Jewellery need not be hugely expensive, but, if you want quality, like with anything, be prepared to pay for it and feel satisfied that you have invested well. Buying high value brings it’s own limitations as the higher in value the less choice you will have. The answer, which many of us are now starting to realise, is to buy wisely and buy less. Choose your jewellery carefully and think “will I still wear this and love it in years to come?”. Most importantly “Will the quality and design stand the test of time?”. Choosing your jewellery carefully, and investing in fewer pieces that will last longer means that you are significantly reducing the amount you send to landfill.


We are very fortunate nowadays that it is not difficult to find small, privately owned jewellery businesses and talented people who will hand craft jewellery. The hand made jewellery industry, like any other, will offer both good and bad quality, cheap and high end choices. The fact remains the same - just because it is cheap does not make it a good buy. There is some justification in supporting small business, but if the product will still soon end up in landfill, it is still a bad purchase. Within this talented group of people however, you will have the opportunity to find those who use quality products and who may accept requests for pieces to be made to your specifications as well as repair and remodel existing jewellery. Both of these services are invaluable, as you will most likely have far more wear out of the end result and, more importantly, love wearing it! Finding a designer who is prepared to repair and remodel your existing pieces is rare. Repairing and remodeling fashion jewellery is usually possible unless settings are involved, but do not underestimate the time it takes to do this. The same with bespoke pieces. Working closely with a client to get the design right takes time, sometimes a lot of time.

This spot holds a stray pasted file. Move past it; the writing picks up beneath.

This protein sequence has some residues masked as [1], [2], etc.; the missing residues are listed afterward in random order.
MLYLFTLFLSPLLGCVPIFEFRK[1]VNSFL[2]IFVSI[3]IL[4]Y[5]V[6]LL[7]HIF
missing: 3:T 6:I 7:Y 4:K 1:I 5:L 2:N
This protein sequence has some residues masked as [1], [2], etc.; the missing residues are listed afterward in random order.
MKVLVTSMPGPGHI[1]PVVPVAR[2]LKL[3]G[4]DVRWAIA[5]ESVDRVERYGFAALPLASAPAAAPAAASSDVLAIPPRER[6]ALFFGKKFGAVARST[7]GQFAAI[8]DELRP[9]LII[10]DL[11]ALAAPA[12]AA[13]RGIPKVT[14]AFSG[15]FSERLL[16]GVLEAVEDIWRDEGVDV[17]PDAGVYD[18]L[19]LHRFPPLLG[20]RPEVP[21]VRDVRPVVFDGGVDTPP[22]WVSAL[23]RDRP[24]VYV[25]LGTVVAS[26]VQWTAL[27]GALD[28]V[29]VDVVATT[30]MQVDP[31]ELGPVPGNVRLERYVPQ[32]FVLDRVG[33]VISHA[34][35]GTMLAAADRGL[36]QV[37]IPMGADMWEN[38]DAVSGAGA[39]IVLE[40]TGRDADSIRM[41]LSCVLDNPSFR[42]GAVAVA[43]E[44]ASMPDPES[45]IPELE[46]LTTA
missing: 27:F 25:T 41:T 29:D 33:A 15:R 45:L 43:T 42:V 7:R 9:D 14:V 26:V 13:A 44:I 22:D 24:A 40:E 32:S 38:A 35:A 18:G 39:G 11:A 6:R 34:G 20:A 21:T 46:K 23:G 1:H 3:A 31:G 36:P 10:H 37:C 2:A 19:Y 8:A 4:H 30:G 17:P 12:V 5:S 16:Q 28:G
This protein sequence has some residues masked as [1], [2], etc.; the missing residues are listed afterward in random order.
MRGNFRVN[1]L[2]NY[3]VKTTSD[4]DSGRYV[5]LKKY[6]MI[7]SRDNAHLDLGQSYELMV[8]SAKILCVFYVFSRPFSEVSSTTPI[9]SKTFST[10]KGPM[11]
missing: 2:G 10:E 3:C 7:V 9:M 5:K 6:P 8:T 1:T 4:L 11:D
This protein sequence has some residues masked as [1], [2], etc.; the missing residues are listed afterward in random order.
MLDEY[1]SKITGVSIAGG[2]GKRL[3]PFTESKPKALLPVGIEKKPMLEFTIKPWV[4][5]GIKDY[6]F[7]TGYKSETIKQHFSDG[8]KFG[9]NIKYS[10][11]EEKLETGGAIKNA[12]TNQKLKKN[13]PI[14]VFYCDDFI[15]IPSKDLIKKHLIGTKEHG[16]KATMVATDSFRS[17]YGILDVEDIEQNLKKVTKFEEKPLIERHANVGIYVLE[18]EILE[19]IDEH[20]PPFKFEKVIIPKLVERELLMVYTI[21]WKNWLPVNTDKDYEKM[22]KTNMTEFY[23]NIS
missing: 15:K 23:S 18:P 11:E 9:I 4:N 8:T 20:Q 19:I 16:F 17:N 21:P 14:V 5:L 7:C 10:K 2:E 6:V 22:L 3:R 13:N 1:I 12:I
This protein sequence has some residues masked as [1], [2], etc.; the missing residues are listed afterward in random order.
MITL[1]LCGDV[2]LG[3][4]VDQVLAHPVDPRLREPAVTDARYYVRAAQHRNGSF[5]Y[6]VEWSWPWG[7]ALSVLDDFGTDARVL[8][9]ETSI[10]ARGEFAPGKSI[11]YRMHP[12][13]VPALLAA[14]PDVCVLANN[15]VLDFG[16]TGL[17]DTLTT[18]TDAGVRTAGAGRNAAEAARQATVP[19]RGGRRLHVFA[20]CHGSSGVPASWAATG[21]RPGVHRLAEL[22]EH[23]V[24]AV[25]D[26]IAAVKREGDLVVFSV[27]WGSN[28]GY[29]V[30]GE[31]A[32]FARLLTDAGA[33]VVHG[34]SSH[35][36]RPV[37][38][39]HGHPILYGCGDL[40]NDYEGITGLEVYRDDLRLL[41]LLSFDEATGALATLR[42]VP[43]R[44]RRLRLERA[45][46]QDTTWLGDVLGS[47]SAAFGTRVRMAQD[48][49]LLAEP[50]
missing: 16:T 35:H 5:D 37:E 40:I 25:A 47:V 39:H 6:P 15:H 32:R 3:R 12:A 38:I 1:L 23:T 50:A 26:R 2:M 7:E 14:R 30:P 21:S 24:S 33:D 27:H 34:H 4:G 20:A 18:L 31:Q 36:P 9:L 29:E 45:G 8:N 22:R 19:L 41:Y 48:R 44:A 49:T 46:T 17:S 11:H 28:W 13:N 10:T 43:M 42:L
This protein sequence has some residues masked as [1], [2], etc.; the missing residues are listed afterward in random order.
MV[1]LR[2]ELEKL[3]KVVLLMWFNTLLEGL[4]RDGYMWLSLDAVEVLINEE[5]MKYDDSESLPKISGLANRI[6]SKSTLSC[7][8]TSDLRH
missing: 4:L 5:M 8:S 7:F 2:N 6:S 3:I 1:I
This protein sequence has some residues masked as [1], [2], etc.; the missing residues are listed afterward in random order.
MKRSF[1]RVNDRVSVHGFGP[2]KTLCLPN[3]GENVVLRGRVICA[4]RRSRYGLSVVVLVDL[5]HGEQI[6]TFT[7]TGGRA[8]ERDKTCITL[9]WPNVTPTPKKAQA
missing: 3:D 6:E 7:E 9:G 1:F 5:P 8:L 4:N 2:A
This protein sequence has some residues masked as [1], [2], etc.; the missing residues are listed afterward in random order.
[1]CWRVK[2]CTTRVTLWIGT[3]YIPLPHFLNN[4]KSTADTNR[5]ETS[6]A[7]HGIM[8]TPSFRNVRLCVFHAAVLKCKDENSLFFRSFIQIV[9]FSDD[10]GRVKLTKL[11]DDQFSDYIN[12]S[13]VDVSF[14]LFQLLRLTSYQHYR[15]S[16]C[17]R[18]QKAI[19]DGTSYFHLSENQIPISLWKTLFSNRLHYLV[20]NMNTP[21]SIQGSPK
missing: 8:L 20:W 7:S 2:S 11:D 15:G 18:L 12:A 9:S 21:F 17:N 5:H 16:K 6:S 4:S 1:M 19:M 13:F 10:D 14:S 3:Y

As an “artist” the conundrum of “sale valuation” is something that we have to consider constantly when we try to place a sale value on our work. How do you justify how much the piece is worth and how much will someone be prepared to pay for it? When you create anything by hand, be it painting, clothing, furniture, jewellery, you name it, unless you have been fortunate enough to become well known, you will always struggle to charge the true value of your craftsmanship as few people will pay for it. There is often an expectation that hand crafted products should be cheap precisely because they are handmade and an assumption is made that, consequently, they must be cheap to produce. Not so, and, particularly not so when quality products are used. The fact that these pieces are not mass produced by machines means they also cost far more to make as the cost per component is considerably higher due to the smaller buying power as well as the comparatively tiny fraction of quantities needed to complete the pieces. When you cannot bulk buy it always costs more. Add to that the time it makes to hand make anything, let alone design and plan it. Only those who truly understand the amount of thought, time, love and attention that goes into each and every piece of handcrafted art will appreciate the true value of the end piece.… the question must be asked, are they worth it? In my view, yes every time!


There is light at the end of the tunnel. Consumers are slowly considering their purchases more carefully. This is good news. I will go back to my jewellery box and take another look at the contents. Perhaps it was worth keeping that pair of earrings after all, let me see what I can wear it with, and the broken necklace that I loved, maybe someone can repair, remodel or update it for me?